3 May 2017


A popup notification from my LinkedIn profile lands me on a post of a young developer teaching
young kids how to code. You don’t get to see this every day. Kids being trained on how to code from
a young age. This endeavor is one that should be celebrated and deserves more than just a
LinkedIn share.   

Meet Olubodun Akinyele, Founder of Access for Youth to Information Technology Initiatives (AYITI). The brainbox behind this project. Please sit back and enjoy.  

1. Can we get to know you?   

My name is Akinyele Olubodun. I am the founder of Access for Youths to Information Technology
Initiative, a computer programmer who has worked with different multinational Companies as a
programmer and consultant.  

2. What inspired you to start your project?  

I see kids from every part of the world doing exploits in technology and it seems we are just here doing nothing. I want to establish the fact that African kids can compete with their counterparts all
around the world. There are no bad students but bad teachers. I learnt programming very late (I
wrote my first code when I was 18yrs) so I decided to raise underprivileged kids on how to code
from novice to professional. Occupying the kids’ time keeps them away from different vices.  

3. Tell us about your journey and for how long you have been doing this?  
I have been training and mentoring youths all my life but I started with the kids last year and it has all been fun. 

4. You made mention of an incident where a parent was not keen on her child’s interest in 
programming, why do you think parents still have a negative attitude towards their kids
learning how to code?  

Yes, I did. The kids I am training are from the “hood” and many of their parents do not even know
what a computer is used for apart from “Yahoo-yahoo” (scam). They see people in Cyber Cafes and
think they are there for scam. I understand them, they possibly don’t have an idea what the whole
computing is all about. With their level of exposure and academics, computer programming is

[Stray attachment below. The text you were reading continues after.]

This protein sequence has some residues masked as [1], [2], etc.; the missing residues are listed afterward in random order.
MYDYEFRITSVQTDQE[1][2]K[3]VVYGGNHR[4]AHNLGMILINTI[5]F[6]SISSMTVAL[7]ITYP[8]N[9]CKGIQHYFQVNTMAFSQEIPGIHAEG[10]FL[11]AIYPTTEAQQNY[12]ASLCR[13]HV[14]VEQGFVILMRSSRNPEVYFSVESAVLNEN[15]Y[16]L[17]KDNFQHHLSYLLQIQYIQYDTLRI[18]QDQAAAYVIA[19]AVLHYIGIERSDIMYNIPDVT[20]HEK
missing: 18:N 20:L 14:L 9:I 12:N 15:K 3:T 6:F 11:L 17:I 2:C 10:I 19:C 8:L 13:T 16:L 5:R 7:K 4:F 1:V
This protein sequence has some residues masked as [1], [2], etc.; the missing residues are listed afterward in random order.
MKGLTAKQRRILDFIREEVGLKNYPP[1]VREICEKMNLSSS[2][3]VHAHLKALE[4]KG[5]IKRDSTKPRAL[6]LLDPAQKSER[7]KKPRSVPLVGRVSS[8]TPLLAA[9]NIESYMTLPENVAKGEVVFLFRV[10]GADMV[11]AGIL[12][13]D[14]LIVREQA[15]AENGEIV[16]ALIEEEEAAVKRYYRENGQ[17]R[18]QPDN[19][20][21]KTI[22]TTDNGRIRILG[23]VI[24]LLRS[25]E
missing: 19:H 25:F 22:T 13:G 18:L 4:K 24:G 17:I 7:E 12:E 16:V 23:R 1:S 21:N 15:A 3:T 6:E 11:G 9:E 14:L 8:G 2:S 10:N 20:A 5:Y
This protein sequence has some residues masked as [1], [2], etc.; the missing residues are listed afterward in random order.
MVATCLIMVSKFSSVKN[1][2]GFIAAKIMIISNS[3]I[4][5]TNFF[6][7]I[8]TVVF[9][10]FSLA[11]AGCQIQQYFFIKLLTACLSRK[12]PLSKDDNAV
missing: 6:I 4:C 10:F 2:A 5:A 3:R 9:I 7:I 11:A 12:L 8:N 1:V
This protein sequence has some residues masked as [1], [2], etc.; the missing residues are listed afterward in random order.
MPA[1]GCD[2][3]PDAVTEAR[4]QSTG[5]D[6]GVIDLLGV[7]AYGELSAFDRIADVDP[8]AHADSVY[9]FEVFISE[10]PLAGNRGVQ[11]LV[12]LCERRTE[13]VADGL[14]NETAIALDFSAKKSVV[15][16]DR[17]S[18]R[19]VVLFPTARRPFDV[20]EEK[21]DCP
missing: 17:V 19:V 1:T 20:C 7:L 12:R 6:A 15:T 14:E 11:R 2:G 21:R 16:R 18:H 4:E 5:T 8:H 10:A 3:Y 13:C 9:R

something vague to them. They see skills as hairdressing, brick laying, painting, barbing, vulcanizing
and all as superior since they understand them and can easily point to someone doing it.  

5. What has been the reception of parents towards your initiative after that incidence?  

They have been very supportive. All the kids come for the training under rain or sunshine. We have our classes till late at night sometimes. The parents have been so nice.  

6. What difficulties have you faced during the course of this project?  

My major difficulty has been volunteers. I have volunteers that will come once and won’t come
again. We also need a place for the training, I want to take it away from the church so people don’t 
think it is just for Christians (though the church is not complaining). It is for all kids from any
background, political and religious affiliation.  

7. What gives you the most satisfaction with what you do? 

I am always happy when the kids are answering my questions correctly and discussing programming concepts. I engage in their discussions and I am always impressed with their level of reasoning and
judgement. Some use some of the programming concepts I taught them as a joke in the class.  

8. What word of advice would you give youths who have no idea on how to code, or what
being a programmer entails? 

Programming is the easiest and most fun thing to learn. Your passion for creating stuff will make you
become a General in it. Think…Read…Code and Test. Don’t let anyone tell you, you can’t do it. You
can rewrite the future if you believe.  

Thank you for honouring this interview.

If you would like to reach out to Bodun to volunteer, or his support his initiative You can  contact him via his LinkedIn profile or his website.